Over several years at the iNLP Center, we’ve learned a lot about the self-sabotaging habits that people tend to struggle with.
A self-sabotaging habit is a recurring behavior that — regardless of any false, short-term pleasure — leads us directly into frustration and unhappiness.
Knowing this, you’d think that all of us would just let those bad habits go immediately. Yet, experience with clients and in our own lives tells us that it’s not all that simple when it comes down to it.
Yes, by all means, STOP your self-sabotage if you can.
Yet, if you can’t seem to get yourself to simply quit, then seek education and guidance. With that, here are the top five self-sabotaging habits that we’ve been helping people (and ourselves) overcome.
Self-criticism is the vehicle that self-loathing uses to wreak havoc in your life. It can happen in any environment. You could be at Disneyland and still manage to make yourself miserable by way of
Regardless of what’s happening on the outside, it’s what happens inside that matters most of the time. Some people achieve everything they want yet are still miserable on the inside. That voice in their head just never has good things to say. This is self-sabotage at its finest.
Most often, inner criticism has roots in the past. It is often made of remnants from an earlier time that hang on day-to-day. And it’s only purpose seems to be to make you feel miserable.
The way to deal with inner voices rarely involves trying to ignore them. Most often, it involves learning something directly from them. Only then can you move on.
So, you have some important yet not-so-enjoyable things on your to-do list? Wisdom says “get it done!” Then, you are free to enjoy your time doing other stuff, right?
When you procrastinate, you might be telling yourself that you’d rather be spending your time doing what you enjoy, so you justify procrastinating the nasty tasks that you hate.
Not so fast.
With annoying stuff to do hanging over your head, you won’t be having a good time, really, even when you are engaged in “fun” diversions. Also, procrastination leads to feelings of guilt, anxiety, incompetence, low self-esteem, failure and being overwhelmed. In short, procrastination serves as a tool to keep these negative emotions alive.
3. Autopilot behavior
Autopilot behaviors fall into a general category that might include mindless eating/overeating, use of illicit substances or binging on marathon television episodes.
Basically, when you act without deliberate intention, you’re on autopilot. For some reason, the human autopilot has a track record of steering us into trouble. Some of these may be legitimate addictions.
If this is the case with you, you need to get off autopilot and begin to make conscious choices. Then, you may be confronted with the underlying reasons why you are behaving this way. These reasons may include feelings of emptiness and a general fear of being happy.
Amazing, huh? We fill our lives with mindlessness in order to steer clear of an inner void. Yet, if we don’t acknowledge and confront the void, we can never learn to fill it with positive emotions that offer greater fulfillment.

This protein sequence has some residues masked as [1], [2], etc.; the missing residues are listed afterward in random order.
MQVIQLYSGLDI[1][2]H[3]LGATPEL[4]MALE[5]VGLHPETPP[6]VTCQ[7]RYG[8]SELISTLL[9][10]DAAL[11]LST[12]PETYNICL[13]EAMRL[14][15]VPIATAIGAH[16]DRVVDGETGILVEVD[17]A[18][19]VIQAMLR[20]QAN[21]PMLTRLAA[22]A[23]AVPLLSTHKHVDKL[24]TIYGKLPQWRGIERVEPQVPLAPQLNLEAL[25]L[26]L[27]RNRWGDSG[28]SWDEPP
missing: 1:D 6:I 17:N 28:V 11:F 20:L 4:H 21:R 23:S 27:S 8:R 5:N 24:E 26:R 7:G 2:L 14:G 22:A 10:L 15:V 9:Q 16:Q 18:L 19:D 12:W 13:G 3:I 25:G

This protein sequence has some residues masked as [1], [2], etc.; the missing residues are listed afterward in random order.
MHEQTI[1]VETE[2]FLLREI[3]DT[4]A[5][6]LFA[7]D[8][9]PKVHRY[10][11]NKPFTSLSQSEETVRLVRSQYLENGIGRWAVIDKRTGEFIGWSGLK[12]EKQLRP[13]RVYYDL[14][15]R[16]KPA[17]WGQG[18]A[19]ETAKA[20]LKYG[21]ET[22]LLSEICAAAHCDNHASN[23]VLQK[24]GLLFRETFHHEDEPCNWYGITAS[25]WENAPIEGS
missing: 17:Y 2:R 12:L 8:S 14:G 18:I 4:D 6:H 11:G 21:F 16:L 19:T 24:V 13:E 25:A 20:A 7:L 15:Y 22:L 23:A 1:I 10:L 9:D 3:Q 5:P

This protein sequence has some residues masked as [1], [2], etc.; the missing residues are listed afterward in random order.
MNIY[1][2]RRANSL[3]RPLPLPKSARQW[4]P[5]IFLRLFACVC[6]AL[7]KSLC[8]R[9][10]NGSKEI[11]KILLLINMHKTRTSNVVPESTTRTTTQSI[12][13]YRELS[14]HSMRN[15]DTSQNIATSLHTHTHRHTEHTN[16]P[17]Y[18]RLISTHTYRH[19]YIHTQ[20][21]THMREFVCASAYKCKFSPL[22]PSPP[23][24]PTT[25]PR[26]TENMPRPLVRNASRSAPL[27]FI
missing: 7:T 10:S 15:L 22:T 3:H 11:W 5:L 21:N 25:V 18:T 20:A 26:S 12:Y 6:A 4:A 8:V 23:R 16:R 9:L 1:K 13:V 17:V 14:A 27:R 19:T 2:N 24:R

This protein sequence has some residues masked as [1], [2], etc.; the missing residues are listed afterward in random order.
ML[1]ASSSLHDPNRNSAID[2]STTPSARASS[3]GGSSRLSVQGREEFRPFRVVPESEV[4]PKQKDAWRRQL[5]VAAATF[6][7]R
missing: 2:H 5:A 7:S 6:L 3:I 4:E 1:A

4. Personal martyrdom
Ignoring your needs, allowing others to control you, catering to others (often against their wishes) until you are exhausted and resenting your self-imposed obligations…
Personal martyrdom involves a vicious cycle of self-sabotage. In this case, your own needs are repressed, and you end up feeling controlled and used by the needs of others. There is no fulfillment in this.
Most of all, personal martyrdom rejects offers for help, as if we are wholly committed to self-sacrifice.
The challenge of the personal martyr is to open up to asking for and receiving help without feeling guilty or undeserving.
5. Self-imposed isolation
So many of us refrain from speaking the truth and sharing with we really think and feel. We justify doing this by telling ourselves that doing so would invite rejection. We don’t want to feel rejected and alone, so we hold back.
Interestingly, the only real way to connect with people is to share your genuine thoughts and feelings (and risk rejection). Withholding, however, guarantees that you will never connect. The solution to rejection and isolation, ironically, backfires in this case.
It’s true, if you express yourself, some may disagree or even disapprove of you. And it’s good to know who these people are. Conversely, there are those that will appreciate you and fully engage you when they get to know the real you. These are your friends and supporters — another good thing to know!
The topics in this article are five of the top concerns that people have been working through in our email coaching programs. They are all subtle (or not so subtle) forms of self-punishment. Isn’t it time to stop?
If it is, just stop! And if you are compelled to punish yourself more than you can consciously control, then you need additional resources.
Learn the cause of self-sabotage by watching this free and enlightening video.
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Watch the free video The AHA! Process: An End to Self-Sabotage and discover the lost keys to personal transformation and emotional well-being that have been suppressed by mainstream mental health for decades.
The information in this video has been called the missing link in mental health and personal development. In a world full of shallow, quick-fix techniques, second rate psychology and pharmaceutical takeovers, real solutions have become nearly impossible to find. Click here to watch the presentation that will turn your world upside down.
Mike Bundrant is co-founder of the iNLP Center and host of Mental Health Exposed, a Natural News Radio program.